This summer has been sweltering here in the UK, sometimes making it difficult to concentrate on work. Climate change? Probably, and this holds a warning to us all for the future. So what do we have in this issue of the IUCr Newsletter?
Now, as scientists, we expect to announce our discoveries to the rest of the world through publishing in legitimate science journals. We normally expect that papers that appear in journals and have been properly refereed can be trusted to be written in good faith so they can be treated as reliable. That, however, is an ideal, which sometimes is open to deception, and untrustworthy publications do appear from time to time that pollute the scientific literature. This is despite the fact that reputable journals, such as our IUCr journals, go to enormous efforts to maintain standards.
In recent years, there has been a growth in suspect articles being published. Sometimes this is simply a matter of incompetence of the authors, and referees have not spotted the errors. Referees are only human, aren’t they? But sometimes, there is a more malign reason. The pressures to publish as many papers as possible to gain job promotion or personal recognition are largely responsible for this. In April of this year, a paper appeared in which evidence of the existence was provided of a so-called “paper mill”, designed to create hundreds of fake manuscripts. You can read the original report here. Such material is challenging to track down especially as the articles often appear in many different journals. The publication of such dubious material has even affected the Cambridge Structural Database, where 992 recent crystal structure papers have been found across several journals, raising suspicions of “paper mill” activity. Fortunately, the CSD has excellent ways to detect them for the most part, but of course, one can never be certain that some may have crept through. I also recall that Armel Le Bail has been particularly active in finding many suspicious examples (see, for example, his “crystallographic horrors” at http://cristal.org/CHM/CHM.html). It is worrying to see publications like this polluting the scientific literature. I, too, have seen, while refereeing, some examples of identical powder diffraction patterns that have been repeated elsewhere, even though the authors claim to be studying different materials. This is something that journal referees need to be aware of these days. A recent research report on paper mills from the Committee on Publication Ethics (COPE) & STM gives an idea of the wider problem.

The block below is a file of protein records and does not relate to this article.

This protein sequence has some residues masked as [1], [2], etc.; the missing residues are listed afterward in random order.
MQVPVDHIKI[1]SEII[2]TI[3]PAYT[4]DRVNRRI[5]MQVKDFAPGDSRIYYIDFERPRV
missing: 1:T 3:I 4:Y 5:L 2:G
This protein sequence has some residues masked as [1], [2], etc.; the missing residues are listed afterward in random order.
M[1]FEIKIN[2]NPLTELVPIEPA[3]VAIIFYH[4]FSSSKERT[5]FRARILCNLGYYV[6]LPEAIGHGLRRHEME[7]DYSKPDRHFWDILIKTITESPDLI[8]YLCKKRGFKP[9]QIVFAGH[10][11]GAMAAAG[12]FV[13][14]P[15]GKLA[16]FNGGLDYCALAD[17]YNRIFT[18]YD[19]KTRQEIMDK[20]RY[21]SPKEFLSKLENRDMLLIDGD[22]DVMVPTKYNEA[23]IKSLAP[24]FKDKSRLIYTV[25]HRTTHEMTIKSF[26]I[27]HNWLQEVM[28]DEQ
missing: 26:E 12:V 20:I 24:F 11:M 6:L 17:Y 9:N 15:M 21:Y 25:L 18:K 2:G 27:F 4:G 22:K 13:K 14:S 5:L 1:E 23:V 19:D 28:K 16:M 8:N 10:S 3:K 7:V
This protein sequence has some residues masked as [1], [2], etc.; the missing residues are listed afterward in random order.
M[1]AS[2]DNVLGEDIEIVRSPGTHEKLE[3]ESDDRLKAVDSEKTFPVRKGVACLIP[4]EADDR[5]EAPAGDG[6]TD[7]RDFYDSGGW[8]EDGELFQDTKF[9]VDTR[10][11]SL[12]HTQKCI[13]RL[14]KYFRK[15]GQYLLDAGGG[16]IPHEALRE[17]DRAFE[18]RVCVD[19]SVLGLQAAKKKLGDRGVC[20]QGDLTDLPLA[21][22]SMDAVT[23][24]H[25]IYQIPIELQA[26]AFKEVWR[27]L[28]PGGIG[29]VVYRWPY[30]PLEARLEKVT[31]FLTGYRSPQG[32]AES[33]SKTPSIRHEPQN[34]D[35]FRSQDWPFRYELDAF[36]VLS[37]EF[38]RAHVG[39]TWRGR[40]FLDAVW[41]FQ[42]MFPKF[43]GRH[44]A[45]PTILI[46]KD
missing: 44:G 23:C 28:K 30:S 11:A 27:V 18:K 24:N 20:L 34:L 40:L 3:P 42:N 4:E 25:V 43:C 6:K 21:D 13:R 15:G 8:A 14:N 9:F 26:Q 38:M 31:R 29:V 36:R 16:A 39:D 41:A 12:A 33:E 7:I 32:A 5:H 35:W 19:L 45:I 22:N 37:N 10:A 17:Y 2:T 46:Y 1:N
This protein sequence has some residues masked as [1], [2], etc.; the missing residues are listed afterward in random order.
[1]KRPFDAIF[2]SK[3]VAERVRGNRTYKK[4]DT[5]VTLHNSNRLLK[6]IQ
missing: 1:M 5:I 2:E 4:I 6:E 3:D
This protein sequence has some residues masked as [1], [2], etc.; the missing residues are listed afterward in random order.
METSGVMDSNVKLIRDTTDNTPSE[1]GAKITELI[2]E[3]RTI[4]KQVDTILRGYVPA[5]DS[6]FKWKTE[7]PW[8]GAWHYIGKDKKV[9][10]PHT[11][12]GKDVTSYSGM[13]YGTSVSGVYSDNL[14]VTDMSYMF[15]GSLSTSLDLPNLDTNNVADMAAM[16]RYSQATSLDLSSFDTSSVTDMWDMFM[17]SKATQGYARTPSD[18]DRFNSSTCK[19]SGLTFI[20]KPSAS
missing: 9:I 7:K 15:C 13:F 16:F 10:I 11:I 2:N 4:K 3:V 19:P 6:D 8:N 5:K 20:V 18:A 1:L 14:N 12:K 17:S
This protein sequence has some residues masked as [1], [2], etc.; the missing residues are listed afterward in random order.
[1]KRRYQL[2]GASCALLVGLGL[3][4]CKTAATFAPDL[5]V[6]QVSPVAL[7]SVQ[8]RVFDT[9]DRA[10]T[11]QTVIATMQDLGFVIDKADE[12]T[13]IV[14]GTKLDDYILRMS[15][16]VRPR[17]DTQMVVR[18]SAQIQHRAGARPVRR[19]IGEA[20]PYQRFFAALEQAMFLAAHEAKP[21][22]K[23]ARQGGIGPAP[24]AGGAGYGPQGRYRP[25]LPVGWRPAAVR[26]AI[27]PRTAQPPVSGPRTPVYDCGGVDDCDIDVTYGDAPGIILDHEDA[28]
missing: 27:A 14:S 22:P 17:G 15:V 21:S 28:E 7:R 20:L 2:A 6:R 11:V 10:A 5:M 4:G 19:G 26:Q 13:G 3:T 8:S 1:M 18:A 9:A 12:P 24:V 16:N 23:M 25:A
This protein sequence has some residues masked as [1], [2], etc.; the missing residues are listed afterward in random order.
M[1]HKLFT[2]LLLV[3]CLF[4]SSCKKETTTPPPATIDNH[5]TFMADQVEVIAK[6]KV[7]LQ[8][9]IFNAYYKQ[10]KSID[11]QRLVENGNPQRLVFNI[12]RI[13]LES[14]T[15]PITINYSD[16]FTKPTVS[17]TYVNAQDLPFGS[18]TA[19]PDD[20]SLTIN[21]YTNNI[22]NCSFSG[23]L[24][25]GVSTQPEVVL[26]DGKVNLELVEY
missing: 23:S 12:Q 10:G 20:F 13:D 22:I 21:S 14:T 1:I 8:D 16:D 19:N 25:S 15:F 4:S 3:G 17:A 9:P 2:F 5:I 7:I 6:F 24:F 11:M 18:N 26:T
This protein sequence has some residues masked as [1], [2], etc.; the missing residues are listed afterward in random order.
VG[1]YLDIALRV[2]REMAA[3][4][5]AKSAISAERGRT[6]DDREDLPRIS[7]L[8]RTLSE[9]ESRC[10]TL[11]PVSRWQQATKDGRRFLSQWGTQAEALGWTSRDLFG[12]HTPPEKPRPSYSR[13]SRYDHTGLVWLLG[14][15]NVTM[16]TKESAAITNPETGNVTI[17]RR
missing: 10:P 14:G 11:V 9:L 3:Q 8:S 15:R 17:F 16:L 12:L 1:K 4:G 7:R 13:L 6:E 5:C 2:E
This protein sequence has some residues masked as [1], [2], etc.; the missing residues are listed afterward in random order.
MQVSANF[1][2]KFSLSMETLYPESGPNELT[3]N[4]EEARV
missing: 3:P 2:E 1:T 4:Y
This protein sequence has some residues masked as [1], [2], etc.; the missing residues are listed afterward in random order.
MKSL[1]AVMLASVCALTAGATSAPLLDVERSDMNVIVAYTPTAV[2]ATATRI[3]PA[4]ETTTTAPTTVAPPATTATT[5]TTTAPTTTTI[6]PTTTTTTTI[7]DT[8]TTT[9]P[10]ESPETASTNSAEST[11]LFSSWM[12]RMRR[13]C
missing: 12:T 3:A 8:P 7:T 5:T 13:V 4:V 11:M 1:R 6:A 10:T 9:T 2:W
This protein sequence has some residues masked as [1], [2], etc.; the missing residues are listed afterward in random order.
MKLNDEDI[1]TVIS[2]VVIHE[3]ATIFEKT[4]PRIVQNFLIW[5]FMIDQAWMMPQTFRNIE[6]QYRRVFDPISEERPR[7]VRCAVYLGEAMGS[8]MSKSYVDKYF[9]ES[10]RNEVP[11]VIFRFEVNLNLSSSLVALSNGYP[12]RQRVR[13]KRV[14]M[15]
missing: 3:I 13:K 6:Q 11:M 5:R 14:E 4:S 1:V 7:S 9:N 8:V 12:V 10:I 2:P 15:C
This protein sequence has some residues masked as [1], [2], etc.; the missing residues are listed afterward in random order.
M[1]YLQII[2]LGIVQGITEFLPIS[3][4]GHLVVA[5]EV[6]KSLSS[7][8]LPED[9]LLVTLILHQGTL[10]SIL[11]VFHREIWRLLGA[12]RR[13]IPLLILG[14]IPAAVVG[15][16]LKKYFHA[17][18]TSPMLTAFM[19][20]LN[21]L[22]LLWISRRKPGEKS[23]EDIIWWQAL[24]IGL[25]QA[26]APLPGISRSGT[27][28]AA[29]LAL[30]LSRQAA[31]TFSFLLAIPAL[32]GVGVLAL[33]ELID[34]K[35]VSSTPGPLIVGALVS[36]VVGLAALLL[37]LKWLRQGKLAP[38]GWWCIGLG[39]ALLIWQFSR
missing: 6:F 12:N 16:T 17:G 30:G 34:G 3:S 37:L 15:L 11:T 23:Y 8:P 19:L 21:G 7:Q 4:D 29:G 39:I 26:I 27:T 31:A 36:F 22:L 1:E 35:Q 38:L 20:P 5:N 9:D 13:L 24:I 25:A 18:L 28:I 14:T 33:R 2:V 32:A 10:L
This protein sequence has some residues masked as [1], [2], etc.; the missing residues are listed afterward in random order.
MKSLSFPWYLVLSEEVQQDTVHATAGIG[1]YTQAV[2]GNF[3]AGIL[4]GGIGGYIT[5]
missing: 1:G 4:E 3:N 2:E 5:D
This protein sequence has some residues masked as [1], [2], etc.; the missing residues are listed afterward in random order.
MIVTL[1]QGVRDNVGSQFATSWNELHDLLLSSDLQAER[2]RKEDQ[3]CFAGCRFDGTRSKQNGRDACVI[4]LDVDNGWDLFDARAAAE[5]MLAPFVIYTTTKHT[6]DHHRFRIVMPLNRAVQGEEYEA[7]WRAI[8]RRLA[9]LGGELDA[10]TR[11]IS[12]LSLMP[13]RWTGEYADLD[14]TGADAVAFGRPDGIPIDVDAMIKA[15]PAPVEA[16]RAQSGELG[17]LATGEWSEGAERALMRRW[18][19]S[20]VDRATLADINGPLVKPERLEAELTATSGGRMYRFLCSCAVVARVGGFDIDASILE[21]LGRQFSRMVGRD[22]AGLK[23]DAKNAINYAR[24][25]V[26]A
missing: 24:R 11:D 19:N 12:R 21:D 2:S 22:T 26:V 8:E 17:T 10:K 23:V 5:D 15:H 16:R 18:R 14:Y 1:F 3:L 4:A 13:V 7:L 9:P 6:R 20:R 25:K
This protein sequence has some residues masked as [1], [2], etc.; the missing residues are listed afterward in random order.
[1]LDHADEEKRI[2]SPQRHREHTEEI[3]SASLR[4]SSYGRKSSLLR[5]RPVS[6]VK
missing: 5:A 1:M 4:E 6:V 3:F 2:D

On a lighter note, it is great to see the steady development of crystallography growing within the African continent. Owing to the work of crystallographers such as Claude Lecomte and the IUCr, it has been possible to establish a Senegalese Crystallography Association. This can only bode well for the development of our science in Africa. I am proud of the role played in this by the IUCr.
The meetings of the IUCr Regional Associates are always a highlight of the crystallographer's year, and in 2022 we are delighted to congratulate the European Crystallographic Association on the occasion of their 25th anniversary. For those of you wondering how come we've already reached the 33rd European Crystallographic Meeting (ECM33), it's because the ECA succeeded the European Crystallographic Committee (ECC), which was founded 50 years ago at the very first ECM. Read more in ECA Vice-President Arie van der Lee's article here. During the ECM33 Opening Ceremony, Co-Chair Sylvain Ravy related how the ECM33 logo was inspired by the gardens at the 17th century Château de Versailles, close to the meeting venue, and went on to describe the types of symmetry exhibited by some of the gardens' features (see slides below). The ECA’s prestigious Perutz Prize went to Bill Clegg from Newcastle University (UK), a well-deserved winner for his contributions to crystal structure solution.
The 72nd ACA Annual Meeting also returned to an in-person gathering in 2022 and hosted sessions – some hybrid – in an expanded range of disciplines. Read a report here. The IUCr awarded poster prizes at both ACA2022 and ECM33; many congratulations to the winners (shown below)!
We look forward to the 17th Conference of the Asian Crystallographic Association, taking place in Jeju, Republic of Korea, from 30 October to 2 November 2022, and the 5th Meeting of the Latin American Crystallographic Association, which will be hosted by San José in Costa Rica from 28 to 30 November 2022.
Once again, the Hargittais have written an interesting article for the Newsletter, this time on the life of Don Caspar regarding his collaboration with the Nobelist Aaron Klug in connection with geodesic domes towards understanding virus structures. I always enjoy reading their contributions to the Newsletter.
Finally, in the previous issue of the Newsletter, Maureen Julian wrote about her experiences in Kathleen Lonsdale’s laboratory in the 1960s. She asks if anyone else can recall those times to contact her at email@example.com.
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